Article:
Ten Hag leaves it late with FA Cup triumph as Man United exit looms

As Ten Hag celebrated his maiden FA Cup triumph, comparisons arose with a similar feat achieved eight years prior by Louis Van Gaal, who won the FA Cup and was sacked two days later.

Published : May 26, 2024 09:14 IST , Chennai - 5 MINS READ

As Ten Hag celebrated his maiden FA Cup triumph, comparisons arose with a similar feat achieved eight years prior by Louis Van Gaal.
As Ten Hag celebrated his maiden FA Cup triumph, comparisons arose with a similar feat achieved eight years prior by Louis Van Gaal. | Photo Credit: REUTERS

As Ten Hag celebrated his maiden FA Cup triumph, comparisons arose with a similar feat achieved eight years prior by Louis Van Gaal. | Photo Credit: REUTERS

On Saturday at Wembley, the entire narrative surrounding the build-up to the FA Cup final was about Erik Ten Hag and how Manchester City would provide the proverbial kill to the Dutchman and his diabolical tenure at Manchester United.

It was the four-time reigning Premier League champion vs the team that finished eighth. A  BBC statistic in the pre-match stated that United was the 95th worst team in the top five European leagues for shots faced per game (17.6 shots) out of 96 top-flight teams. City was ranked first with 7.7 shots per game. If a first-time watcher had tuned in then, one would wonder if United was the ‘David’ in this scenario. Yet, it was a match-up between a squad assembled for over a billion pounds against another squad assembled for over a billion pounds.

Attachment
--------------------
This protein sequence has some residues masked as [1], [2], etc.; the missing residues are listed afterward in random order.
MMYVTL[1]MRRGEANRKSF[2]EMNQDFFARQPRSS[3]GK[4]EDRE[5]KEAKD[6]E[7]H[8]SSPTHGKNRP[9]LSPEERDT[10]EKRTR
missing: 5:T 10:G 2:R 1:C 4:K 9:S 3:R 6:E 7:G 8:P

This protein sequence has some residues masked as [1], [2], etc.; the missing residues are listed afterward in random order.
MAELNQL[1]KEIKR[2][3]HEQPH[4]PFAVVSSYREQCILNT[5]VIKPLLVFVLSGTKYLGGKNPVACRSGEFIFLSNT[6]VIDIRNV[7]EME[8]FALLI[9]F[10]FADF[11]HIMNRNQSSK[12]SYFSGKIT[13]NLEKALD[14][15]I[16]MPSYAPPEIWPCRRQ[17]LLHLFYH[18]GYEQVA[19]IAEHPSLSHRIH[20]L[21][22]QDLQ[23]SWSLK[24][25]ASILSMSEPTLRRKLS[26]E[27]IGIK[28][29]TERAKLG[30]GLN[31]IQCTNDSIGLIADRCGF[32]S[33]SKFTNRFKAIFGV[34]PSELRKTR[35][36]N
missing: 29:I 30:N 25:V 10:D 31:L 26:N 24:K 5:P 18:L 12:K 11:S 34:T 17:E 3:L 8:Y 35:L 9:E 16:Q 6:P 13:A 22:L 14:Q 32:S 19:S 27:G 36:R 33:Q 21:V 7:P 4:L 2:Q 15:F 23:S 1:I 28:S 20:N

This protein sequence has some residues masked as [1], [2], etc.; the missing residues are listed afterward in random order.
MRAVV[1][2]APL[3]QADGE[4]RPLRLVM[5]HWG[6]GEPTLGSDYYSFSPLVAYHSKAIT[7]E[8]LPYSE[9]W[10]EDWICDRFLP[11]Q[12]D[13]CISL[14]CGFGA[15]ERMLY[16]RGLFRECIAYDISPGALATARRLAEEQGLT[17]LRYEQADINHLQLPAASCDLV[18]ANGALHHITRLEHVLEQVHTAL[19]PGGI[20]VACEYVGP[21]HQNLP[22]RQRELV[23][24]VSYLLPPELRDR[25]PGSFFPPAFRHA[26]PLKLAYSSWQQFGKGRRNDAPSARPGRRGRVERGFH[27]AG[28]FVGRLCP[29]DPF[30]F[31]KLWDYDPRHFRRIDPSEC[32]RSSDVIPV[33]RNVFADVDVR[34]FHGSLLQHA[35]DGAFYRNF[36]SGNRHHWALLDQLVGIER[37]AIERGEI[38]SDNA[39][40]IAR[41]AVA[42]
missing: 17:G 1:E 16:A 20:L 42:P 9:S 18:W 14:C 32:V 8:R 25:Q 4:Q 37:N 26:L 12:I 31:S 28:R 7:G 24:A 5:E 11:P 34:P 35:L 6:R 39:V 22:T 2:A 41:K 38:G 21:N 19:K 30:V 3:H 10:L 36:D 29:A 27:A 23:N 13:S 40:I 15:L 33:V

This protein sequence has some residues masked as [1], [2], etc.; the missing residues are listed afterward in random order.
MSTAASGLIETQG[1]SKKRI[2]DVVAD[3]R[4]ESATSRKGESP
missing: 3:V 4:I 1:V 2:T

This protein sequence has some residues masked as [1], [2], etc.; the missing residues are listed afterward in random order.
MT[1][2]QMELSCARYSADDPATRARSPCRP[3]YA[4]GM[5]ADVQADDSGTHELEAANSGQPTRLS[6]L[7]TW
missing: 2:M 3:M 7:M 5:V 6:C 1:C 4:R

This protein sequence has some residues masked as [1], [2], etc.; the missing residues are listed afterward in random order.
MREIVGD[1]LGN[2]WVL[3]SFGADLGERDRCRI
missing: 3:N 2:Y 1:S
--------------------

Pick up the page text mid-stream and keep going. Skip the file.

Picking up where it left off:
Ten Hag, who in the build-up to the final gave an exit interview of sorts to Dutch website VI.NL, made the brave call of dropping Casemiro and putting his faith in the injury-prone center-back pairing of Lisandro Martinez and Raphael Varane. Ten Hag’s first-choice pairing was only making its sixth start in the club’s 52 matches this season. 


The Dutchman followed the template of Tottenham Hotspur in its 0-2 defeat to City 10 days earlier, when Ange Postecoglou opted to play a 4-3-3 with an attacking midfielder as a false nine with two wider players to run in behind City’s defence. In United’s attack, Bruno Fernandes was flanked by Marcus Rashford and Alejandro Garnacho to provide the width.

While Spurs dominated possession, United was content in holding its defensive shape and closing down City with its aggressive man-to-man pressing, not allowing City to settle into its passing rhythm in the final third of the pitch. City had just three shots in the first half, with just one on target. For a side which has had several structural issues and conceded on average 18 shots per game, Ten Hag’s United did well to disrupt City.

Five days earlier, in City’s league title-clinching win over West Ham United, City scored a third goal in the 60th minute in the second half, restoring its two-goal cushion and effectively sealing the championship. If there was ever a goal which encapsulated City manager Pep Guardiola’s 15-year coaching philosophy, that was it. 30 passes, spread inside the West Ham half over 75 seconds, with eight players involved in the build-up, before Rodri side-footing the ball into the net from the edge of the box.